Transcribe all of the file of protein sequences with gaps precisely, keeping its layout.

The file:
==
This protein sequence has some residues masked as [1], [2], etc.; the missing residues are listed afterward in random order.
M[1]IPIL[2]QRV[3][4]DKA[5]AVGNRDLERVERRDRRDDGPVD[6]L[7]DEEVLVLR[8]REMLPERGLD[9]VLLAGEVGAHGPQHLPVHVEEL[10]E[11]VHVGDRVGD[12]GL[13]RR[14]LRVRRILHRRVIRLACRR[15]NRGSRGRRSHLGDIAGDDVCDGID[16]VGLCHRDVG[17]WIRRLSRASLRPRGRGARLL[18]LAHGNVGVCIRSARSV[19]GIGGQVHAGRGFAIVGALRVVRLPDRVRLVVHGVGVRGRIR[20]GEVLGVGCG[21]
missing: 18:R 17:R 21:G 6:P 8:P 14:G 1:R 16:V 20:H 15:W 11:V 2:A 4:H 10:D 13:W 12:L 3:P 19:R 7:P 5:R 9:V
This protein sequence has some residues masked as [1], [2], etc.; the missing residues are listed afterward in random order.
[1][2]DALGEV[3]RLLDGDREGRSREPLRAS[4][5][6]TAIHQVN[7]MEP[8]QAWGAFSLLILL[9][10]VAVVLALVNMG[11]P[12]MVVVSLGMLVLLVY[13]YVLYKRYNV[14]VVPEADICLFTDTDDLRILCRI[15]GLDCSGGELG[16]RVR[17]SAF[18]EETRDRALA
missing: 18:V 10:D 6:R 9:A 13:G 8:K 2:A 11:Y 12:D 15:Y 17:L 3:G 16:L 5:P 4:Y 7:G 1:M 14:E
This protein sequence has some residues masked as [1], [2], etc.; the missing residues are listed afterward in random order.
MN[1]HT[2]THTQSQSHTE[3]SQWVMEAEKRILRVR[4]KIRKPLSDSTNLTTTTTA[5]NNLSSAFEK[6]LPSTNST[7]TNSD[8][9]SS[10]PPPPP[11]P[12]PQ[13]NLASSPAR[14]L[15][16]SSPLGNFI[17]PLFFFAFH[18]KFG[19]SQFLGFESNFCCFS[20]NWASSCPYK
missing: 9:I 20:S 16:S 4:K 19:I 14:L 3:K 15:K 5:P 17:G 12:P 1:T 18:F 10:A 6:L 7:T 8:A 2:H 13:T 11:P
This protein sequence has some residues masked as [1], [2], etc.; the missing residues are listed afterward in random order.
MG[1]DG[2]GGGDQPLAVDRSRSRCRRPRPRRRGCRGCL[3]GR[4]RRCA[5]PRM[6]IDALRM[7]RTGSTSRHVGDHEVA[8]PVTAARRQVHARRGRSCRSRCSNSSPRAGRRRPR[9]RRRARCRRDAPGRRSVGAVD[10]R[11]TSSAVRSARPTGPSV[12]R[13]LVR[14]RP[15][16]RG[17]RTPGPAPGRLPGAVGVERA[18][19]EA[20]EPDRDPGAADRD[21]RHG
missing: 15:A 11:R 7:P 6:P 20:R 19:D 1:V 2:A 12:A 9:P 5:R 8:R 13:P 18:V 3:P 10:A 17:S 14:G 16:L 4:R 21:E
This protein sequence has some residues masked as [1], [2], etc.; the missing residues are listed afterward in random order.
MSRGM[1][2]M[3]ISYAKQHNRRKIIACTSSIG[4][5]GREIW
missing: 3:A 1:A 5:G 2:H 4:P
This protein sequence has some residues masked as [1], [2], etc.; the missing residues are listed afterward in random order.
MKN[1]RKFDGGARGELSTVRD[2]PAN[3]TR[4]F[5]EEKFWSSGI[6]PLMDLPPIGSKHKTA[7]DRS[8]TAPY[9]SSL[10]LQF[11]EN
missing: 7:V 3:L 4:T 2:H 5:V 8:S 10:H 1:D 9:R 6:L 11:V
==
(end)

This protein sequence has some residues masked as [1], [2], etc.; the missing residues are listed afterward in random order.
M[1]IPIL[2]QRV[3][4]DKA[5]AVGNRDLERVERRDRRDDGPVD[6]L[7]DEEVLVLR[8]REMLPERGLD[9]VLLAGEVGAHGPQHLPVHVEEL[10]E[11]VHVGDRVGD[12]GL[13]RR[14]LRVRRILHRRVIRLACRR[15]NRGSRGRRSHLGDIAGDDVCDGID[16]VGLCHRDVG[17]WIRRLSRASLRPRGRGARLL[18]LAHGNVGVCIRSARSV[19]GIGGQVHAGRGFAIVGALRVVRLPDRVRLVVHGVGVRGRIR[20]GEVLGVGCG[21]
missing: 18:R 17:R 21:G 6:P 8:P 14:G 1:R 16:V 20:H 15:W 11:V 2:A 4:H 10:D 13:W 12:L 3:P 19:R 7:P 5:R 9:V
This protein sequence has some residues masked as [1], [2], etc.; the missing residues are listed afterward in random order.
[1][2]DALGEV[3]RLLDGDREGRSREPLRAS[4][5][6]TAIHQVN[7]MEP[8]QAWGAFSLLILL[9][10]VAVVLALVNMG[11]P[12]MVVVSLGMLVLLVY[13]YVLYKRYNV[14]VVPEADICLFTDTDDLRILCRI[15]GLDCSGGELG[16]RVR[17]SAF[18]EETRDRALA
missing: 18:V 10:D 6:R 9:A 13:G 8:K 2:A 11:Y 12:D 15:Y 17:L 3:G 16:L 5:P 4:Y 7:G 1:M 14:E
This protein sequence has some residues masked as [1], [2], etc.; the missing residues are listed afterward in random order.
MN[1]HT[2]THTQSQSHTE[3]SQWVMEAEKRILRVR[4]KIRKPLSDSTNLTTTTTA[5]NNLSSAFEK[6]LPSTNST[7]TNSD[8][9]SS[10]PPPPP[11]P[12]PQ[13]NLASSPAR[14]L[15][16]SSPLGNFI[17]PLFFFAFH[18]KFG[19]SQFLGFESNFCCFS[20]NWASSCPYK
missing: 9:I 20:S 16:S 4:K 19:I 14:L 3:K 15:K 5:P 17:G 12:P 1:T 18:F 10:A 6:L 7:T 8:A 2:H 13:T 11:P
This protein sequence has some residues masked as [1], [2], etc.; the missing residues are listed afterward in random order.
MG[1]DG[2]GGGDQPLAVDRSRSRCRRPRPRRRGCRGCL[3]GR[4]RRCA[5]PRM[6]IDALRM[7]RTGSTSRHVGDHEVA[8]PVTAARRQVHARRGRSCRSRCSNSSPRAGRRRPR[9]RRRARCRRDAPGRRSVGAVD[10]R[11]TSSAVRSARPTGPSV[12]R[13]LVR[14]RP[15][16]RG[17]RTPGPAPGRLPGAVGVERA[18][19]EA[20]EPDRDPGAADRD[21]RHG
missing: 15:A 11:R 7:P 6:P 20:R 19:D 1:V 2:A 12:A 9:P 5:R 8:R 13:P 18:V 3:P 10:A 17:S 14:G 16:L 4:R 21:E
This protein sequence has some residues masked as [1], [2], etc.; the missing residues are listed afterward in random order.
MSRGM[1][2]M[3]ISYAKQHNRRKIIACTSSIG[4][5]GREIW
missing: 3:A 1:A 5:G 2:H 4:P
This protein sequence has some residues masked as [1], [2], etc.; the missing residues are listed afterward in random order.
MKN[1]RKFDGGARGELSTVRD[2]PAN[3]TR[4]F[5]EEKFWSSGI[6]PLMDLPPIGSKHKTA[7]DRS[8]TAPY[9]SSL[10]LQF[11]EN
missing: 7:V 3:L 4:T 2:H 5:V 8:S 10:H 1:D 9:R 6:L 11:V